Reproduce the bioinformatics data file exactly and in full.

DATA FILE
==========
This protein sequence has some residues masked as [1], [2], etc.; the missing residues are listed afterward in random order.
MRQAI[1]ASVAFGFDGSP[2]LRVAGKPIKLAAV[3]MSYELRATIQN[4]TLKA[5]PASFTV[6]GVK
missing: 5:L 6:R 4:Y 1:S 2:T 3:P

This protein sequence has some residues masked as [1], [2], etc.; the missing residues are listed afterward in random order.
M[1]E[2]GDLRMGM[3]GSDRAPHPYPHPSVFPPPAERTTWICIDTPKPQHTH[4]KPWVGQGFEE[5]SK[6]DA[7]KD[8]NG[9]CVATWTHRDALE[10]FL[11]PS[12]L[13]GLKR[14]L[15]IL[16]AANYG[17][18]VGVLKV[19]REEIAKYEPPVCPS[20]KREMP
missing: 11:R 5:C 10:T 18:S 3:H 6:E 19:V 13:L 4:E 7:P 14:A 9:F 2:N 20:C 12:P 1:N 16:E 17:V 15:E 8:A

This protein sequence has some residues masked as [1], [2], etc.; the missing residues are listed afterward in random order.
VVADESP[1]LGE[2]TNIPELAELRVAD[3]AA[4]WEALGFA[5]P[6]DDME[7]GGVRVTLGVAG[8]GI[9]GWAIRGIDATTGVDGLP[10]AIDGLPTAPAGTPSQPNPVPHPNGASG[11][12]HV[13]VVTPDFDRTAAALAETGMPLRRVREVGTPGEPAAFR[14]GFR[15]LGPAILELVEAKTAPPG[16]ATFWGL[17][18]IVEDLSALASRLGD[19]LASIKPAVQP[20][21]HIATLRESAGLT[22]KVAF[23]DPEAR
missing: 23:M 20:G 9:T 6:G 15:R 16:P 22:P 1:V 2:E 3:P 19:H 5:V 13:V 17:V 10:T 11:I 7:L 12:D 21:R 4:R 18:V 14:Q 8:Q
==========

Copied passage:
This protein sequence has some residues masked as [1], [2], etc.; the missing residues are listed afterward in random order.
MRQAI[1]ASVAFGFDGSP[2]LRVAGKPIKLAAV[3]MSYELRATIQN[4]TLKA[5]PASFTV[6]GVK
missing: 5:L 6:R 4:Y 1:S 2:T 3:P

This protein sequence has some residues masked as [1], [2], etc.; the missing residues are listed afterward in random order.
M[1]E[2]GDLRMGM[3]GSDRAPHPYPHPSVFPPPAERTTWICIDTPKPQHTH[4]KPWVGQGFEE[5]SK[6]DA[7]KD[8]NG[9]CVATWTHRDALE[10]FL[11]PS[12]L[13]GLKR[14]L[15]IL[16]AANYG[17][18]VGVLKV[19]REEIAKYEPPVCPS[20]KREMP
missing: 11:R 5:C 10:T 18:S 3:H 6:E 19:V 13:L 4:E 7:P 14:A 9:F 2:N 20:C 12:P 1:N 16:E 17:V 15:E 8:A

This protein sequence has some residues masked as [1], [2], etc.; the missing residues are listed afterward in random order.
VVADESP[1]LGE[2]TNIPELAELRVAD[3]AA[4]WEALGFA[5]P[6]DDME[7]GGVRVTLGVAG[8]GI[9]GWAIRGIDATTGVDGLP[10]AIDGLPTAPAGTPSQPNPVPHPNGASG[11][12]HV[13]VVTPDFDRTAAALAETGMPLRRVREVGTPGEPAAFR[14]GFR[15]LGPAILELVEAKTAPPG[16]ATFWGL[17][18]IVEDLSALASRLGD[19]LASIKPAVQP[20][21]HIATLRESAGLT[22]KVAF[23]DPEAR
missing: 23:M 20:G 9:T 6:G 15:R 16:P 22:P 1:V 2:E 3:P 19:H 5:V 13:V 17:V 10:T 11:I 7:L 12:D 21:R 4:R 18:V 14:Q 8:Q